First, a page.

Data Privacy for Business and Individuals

Online shopping – all the convenience with less of the risk

online shopping collage

I don’t like crowds, or malls, or parking lots. So I do most of my purchases online. Additionally, with so many relatives in other cities, I love online shopping for holidays; Free shipping, free wrapping, and I know my gifts get to their destination. The convenience is high, BUT like all things online, when you are entering your personal information in to a website, you need to be careful.

Here are some guidelines to make sure your shopping experience goes safely.

Selecting the company

I like to go big or go home. That is, I mostly pick large reliable retailers that I know and trust. For more personal or hard-to-find items, I have had great success with Etsy or eBay, in which case I am trusting the online retailer with my personal information.

  • If you are worried that the company itself is actually legitimate, you can check with the Better Business Bureau. The site works in both Canada and the US.
  • Use a credit card rather than a debit card. The transactions are traced by the credit card company and they may be able to help in a bad situation. Even better, use Paypal when available. Paypal does not share credit card information with the retailers and they vet the companies that use them. Though keep in mind that your name and shipping address are still available to the retailer you use.

Making an account

Before you go creating your 170th account online, make sure that the site requires it. Often having an account means the site maintains your billing address and preferences, but if you are making a one-off purchase, many sites allow purchasing without registering. More accounts mean a bigger digital footprint for you, and the temptation to reuse username/password combination can present a security risk.

If you do need a new account:

  • Try to use a different password with your email address. In a recent breaches, hackers were able to log in to a high number of financial and social network accounts because the email-password combinations were the same.
  • Limit the information you enter to what is required
  • Make sure you watch for those checkboxes at the end where you agree to have your address or information shared, and uncheck them.
  • Read the Terms and Conditions. I know, no one does, but pretend. 😉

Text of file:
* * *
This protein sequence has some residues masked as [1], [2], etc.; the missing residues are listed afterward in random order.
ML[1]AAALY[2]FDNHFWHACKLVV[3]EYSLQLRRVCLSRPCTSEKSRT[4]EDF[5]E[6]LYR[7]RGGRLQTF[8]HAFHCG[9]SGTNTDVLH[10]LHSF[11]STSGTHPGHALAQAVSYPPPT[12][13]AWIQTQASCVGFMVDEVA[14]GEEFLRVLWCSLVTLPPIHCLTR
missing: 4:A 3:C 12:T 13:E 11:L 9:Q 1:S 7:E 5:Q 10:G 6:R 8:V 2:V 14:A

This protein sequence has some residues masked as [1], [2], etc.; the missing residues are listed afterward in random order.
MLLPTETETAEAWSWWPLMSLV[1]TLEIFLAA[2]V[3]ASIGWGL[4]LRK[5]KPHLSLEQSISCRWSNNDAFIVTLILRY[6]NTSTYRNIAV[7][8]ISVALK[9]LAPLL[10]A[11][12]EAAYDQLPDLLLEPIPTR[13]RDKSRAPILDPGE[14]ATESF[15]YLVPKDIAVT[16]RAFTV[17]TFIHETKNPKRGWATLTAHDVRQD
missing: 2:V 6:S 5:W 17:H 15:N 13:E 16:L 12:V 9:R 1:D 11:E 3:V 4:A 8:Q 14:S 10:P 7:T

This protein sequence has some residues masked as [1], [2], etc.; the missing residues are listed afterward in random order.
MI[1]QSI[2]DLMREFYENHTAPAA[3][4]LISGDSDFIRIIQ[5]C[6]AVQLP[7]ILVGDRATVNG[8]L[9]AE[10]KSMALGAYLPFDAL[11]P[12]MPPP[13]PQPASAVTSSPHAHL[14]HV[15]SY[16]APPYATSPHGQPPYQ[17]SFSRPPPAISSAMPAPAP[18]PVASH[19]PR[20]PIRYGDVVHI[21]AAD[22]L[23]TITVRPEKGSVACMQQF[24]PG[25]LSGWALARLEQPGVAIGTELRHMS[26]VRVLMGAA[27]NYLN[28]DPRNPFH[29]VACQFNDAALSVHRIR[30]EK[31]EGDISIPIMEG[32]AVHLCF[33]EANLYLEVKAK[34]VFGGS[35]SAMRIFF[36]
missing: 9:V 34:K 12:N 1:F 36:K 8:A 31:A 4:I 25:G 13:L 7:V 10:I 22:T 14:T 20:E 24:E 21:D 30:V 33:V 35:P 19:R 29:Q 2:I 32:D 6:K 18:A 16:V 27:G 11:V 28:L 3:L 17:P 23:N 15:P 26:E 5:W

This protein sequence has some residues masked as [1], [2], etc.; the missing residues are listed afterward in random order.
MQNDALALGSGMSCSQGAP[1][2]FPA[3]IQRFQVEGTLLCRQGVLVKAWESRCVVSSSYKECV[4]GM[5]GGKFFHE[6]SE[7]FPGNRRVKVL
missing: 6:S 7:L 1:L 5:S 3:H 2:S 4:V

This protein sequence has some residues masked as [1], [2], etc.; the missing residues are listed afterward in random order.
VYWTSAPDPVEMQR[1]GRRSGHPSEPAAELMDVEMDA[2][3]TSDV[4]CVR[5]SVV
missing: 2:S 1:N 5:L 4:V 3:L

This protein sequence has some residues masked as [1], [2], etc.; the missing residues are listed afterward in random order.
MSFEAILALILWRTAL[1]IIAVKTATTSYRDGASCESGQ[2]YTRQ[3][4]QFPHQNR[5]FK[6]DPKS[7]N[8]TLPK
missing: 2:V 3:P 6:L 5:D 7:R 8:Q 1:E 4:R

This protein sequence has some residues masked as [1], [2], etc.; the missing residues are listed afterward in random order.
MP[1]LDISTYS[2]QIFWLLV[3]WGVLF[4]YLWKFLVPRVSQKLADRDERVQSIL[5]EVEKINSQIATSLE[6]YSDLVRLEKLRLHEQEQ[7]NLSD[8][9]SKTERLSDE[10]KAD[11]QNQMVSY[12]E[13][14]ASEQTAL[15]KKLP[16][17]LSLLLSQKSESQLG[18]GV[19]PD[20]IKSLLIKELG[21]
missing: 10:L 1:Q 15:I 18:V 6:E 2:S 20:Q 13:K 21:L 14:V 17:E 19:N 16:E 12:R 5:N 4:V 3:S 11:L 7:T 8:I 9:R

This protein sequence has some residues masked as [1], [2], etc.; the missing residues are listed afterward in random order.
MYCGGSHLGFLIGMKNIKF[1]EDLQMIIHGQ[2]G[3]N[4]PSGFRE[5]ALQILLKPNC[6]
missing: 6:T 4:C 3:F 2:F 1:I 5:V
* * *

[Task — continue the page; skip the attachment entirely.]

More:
If you chose to log in using a Social Network profile:

There are now options on many sites to log in via Twitter/Facebook/Google. What does this mean? You select the network you want to log-in through and then no need for a new account. Too good to be true? You need to decide based on how comfortable you are with the data being shared. By using social sign-on you are allowing the company you are shopping with to have access to your social information. They like it because it allows them to show your name and picture on reviews and comments. It also allows them to target adds and search results to you.

Inputting  your data

Time to put in the important details; your name, address and payment info. These 3 pieces of info together are all that is needed to make purchases on your behalf, so keep them secure.

  • To ensure you are putting your data in a secure site, look for an ‘S’ in the web address so it should say ‘https://’ not ‘http://’. Data in unsecured sites can be grabbed by hackers. If a retailer you need only has a Http site then I recommend you call them to give them your credit card number.
  • Try to do your purchasing from your home or places that have secure WiFi. Free and open WiFi like restaurants and libraries, can be easily intercepted without you knowing.
  • NOTE: Credit cards are charged when the billing address matches the credit card number. Hackers are able to ‘guess’ credit card numbers + the 3 digit security code using software, but credit card companies will usually stop the transaction if the billing address doesn’t match. Another reason to use a site like PayPal that maintains all 3 pieces so they are not being shared over and over again.

A little bit of due diligence goes a long way. Stay safe and happy shopping!

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  1. Very informative! I never register using my FB account as I assumed that gave retailers my general info, but I didn’t realize that friends who registered using FB were passing along my name.

    Is it only my email that is communicated as part of the friend list or is it more?

    Thanks for the good info 🙂

    • Thanks Amy! When a retailer requests the friends list then Facebook returns the person’s name and a unique ID. The retailer can then use tools to get anything that is public. That does not include your email address unless it is also public. If your friend signs in via Facebook AND you sign in using Facebook, then the retailer can put the two together. Let me know if you have more questions 🙂

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